"Only among "educators" is there such confusion that merely exposing what they are doing behind the backs of parents and taxpayers is regarded as a violation of their rights. Tenure is apparently supposed to confer carte blanche."

Is anyone EVER going to take education seriously?

Monday, March 13, 2006

Ed's Administration: Part III (9/11 and Afghanistan)

(part I link here)
(part II link here)

9/11 was one of those days in history that most presidents would handle the same way. Politics steps aside, as events dominate the discussion and the actions taken. The only president of my lifetime who might have handled events differently than Bush would have been Carter. Even with his ineptness, he might have handled it the same.

That being said, I would hope to handle things as well, and in the same way, as Bush did.

The only place I would fault Bush, and I will admit I am nitpicking, is his personal response when he found out the second plane hit the World Trade Center. I would have given my apologies to that class, but I would have been out of there VERY quickly. You would not have seen me sitting in a classroom looking stunned.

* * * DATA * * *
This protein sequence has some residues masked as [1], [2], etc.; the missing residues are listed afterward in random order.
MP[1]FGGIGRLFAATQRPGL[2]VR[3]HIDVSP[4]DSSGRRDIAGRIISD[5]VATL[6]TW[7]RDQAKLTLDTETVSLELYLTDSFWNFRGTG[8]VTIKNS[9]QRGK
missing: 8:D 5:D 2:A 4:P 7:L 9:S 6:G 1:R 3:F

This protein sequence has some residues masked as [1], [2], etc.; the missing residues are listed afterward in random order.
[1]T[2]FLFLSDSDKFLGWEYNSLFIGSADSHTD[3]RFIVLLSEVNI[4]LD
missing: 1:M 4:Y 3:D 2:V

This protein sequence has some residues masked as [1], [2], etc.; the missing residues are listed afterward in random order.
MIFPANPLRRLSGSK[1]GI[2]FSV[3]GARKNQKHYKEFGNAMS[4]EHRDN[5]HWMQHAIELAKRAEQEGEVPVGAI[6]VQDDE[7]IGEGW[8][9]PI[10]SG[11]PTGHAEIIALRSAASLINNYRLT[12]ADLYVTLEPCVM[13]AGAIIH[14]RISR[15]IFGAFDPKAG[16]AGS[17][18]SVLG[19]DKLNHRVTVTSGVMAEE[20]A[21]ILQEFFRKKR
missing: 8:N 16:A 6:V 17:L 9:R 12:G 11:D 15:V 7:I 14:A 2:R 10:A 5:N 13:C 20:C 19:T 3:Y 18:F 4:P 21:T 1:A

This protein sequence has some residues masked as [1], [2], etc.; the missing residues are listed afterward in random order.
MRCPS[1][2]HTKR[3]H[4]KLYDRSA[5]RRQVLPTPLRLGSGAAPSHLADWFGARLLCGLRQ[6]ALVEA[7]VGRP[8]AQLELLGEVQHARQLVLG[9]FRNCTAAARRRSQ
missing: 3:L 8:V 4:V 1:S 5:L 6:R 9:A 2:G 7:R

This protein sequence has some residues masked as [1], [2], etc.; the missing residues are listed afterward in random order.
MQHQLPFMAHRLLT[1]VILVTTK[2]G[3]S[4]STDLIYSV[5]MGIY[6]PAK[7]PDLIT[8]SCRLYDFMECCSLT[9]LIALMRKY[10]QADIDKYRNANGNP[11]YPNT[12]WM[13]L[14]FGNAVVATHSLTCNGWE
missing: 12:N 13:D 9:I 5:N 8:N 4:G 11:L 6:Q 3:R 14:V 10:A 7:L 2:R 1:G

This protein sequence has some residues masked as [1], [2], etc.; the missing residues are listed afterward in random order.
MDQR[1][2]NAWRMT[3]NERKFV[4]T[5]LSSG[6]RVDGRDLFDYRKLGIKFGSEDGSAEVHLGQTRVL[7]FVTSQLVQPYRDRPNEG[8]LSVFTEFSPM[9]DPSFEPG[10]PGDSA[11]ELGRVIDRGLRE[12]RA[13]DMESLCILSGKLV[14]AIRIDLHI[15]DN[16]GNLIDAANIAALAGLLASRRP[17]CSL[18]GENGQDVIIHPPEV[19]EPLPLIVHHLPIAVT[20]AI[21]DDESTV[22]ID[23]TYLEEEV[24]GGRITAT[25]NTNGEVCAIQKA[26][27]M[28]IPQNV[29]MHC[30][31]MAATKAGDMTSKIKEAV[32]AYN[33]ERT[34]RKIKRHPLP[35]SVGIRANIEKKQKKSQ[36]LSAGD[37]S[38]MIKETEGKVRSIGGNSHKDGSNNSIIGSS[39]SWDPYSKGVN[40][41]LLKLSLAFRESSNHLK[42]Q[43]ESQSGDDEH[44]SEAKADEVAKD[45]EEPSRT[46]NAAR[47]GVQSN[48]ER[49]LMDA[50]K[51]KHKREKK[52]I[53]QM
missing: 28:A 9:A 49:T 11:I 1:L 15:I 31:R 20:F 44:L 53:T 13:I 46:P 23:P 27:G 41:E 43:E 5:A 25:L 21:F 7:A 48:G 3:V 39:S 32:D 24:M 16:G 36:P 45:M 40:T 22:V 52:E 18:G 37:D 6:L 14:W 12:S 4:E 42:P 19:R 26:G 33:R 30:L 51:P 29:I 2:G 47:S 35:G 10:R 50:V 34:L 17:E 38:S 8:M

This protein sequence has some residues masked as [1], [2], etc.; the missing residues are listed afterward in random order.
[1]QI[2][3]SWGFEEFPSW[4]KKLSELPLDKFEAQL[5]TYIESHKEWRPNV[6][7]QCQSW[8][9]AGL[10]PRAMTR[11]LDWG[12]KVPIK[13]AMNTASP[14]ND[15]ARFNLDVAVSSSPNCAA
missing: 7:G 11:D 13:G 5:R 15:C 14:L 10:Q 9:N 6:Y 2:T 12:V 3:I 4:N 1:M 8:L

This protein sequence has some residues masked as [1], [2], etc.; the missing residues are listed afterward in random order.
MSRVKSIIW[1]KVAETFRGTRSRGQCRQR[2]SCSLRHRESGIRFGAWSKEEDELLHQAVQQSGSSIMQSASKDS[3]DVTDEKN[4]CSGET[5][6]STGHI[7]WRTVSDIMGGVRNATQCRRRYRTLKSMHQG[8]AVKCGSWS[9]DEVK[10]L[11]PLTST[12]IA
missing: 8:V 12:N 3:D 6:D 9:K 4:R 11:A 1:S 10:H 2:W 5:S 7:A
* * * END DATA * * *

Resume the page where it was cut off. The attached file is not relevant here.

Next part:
On that day, I remember when I heard the first plane hit. My reaction was somewhat jaded. We hear about plane crashes all the time. I assumed this was just another one. Plus there was historical precedent, since a plane hit the Empire State Building back in the 1940's.

When I heard the second plane hit, I knew this was not coincidence. I knew something was happening. My first reaction was to head straight to the internet, to find out all I could.

If I was president, I would have ordered my staff to gather all the information possible in the shortest amount of time possible. I do not doubt Bush did something similar, but I would have done it sooner. But that is the news junkie in me talking.